When Robinson Crusoe was shipwrecked on his lonely island, he drew up in two columns what he called the evil and the good. He was cast away on a desolate island, but he was still alive—not drowned, as his ship’s company was. He was apart from human society, but he was not starving. He had no clothes, but he was in a hot climate where he did not need them. He was without means of defense, but he saw no wild beasts such as he had seen on the coast of Africa. He had no one to whom he could speak, but God had sent the ship so near to the shore that he could get out of it all the things necessary for his basic wants. So he concluded that there was not any condition in the world so miserable but that one could find something for which to be grateful.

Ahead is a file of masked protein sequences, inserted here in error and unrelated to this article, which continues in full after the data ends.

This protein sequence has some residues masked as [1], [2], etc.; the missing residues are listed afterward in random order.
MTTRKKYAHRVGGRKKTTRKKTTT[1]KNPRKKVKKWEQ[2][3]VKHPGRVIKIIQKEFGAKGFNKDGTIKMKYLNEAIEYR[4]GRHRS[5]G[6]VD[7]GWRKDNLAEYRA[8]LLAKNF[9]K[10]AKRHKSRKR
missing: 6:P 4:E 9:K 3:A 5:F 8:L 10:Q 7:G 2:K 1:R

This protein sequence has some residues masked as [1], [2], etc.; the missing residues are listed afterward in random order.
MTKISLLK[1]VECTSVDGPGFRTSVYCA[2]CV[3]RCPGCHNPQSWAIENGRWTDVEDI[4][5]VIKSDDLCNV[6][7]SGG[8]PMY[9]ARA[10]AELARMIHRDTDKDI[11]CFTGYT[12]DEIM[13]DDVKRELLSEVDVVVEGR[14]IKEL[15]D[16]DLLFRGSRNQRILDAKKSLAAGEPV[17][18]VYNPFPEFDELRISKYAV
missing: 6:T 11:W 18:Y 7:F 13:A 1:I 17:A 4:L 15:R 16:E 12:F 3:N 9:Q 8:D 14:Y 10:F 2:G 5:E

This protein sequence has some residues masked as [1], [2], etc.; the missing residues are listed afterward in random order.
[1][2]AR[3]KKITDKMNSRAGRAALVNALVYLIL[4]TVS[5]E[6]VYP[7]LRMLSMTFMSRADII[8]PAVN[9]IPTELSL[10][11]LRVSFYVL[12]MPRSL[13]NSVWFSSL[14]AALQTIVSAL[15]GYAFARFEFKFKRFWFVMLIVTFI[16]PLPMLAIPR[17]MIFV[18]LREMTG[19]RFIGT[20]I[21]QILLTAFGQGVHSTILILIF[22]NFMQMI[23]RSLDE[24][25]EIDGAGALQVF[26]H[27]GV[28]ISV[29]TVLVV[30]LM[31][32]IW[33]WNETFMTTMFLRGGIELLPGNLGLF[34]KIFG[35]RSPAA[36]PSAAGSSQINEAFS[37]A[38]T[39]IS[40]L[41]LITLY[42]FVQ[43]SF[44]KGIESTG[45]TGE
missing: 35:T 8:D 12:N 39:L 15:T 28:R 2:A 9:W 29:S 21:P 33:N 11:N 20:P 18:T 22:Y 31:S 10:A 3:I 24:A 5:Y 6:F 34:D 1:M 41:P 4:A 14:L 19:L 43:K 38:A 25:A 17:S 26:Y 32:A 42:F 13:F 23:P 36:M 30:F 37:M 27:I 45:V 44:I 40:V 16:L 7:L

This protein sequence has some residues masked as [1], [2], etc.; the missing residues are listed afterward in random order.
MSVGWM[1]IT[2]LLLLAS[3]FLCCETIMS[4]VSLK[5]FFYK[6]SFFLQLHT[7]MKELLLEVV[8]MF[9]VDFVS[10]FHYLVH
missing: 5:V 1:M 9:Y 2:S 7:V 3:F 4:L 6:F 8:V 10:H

“Give thanks in all circumstances; for this is God’s will for you in Christ Jesus.”—1 Thessalonians 5:18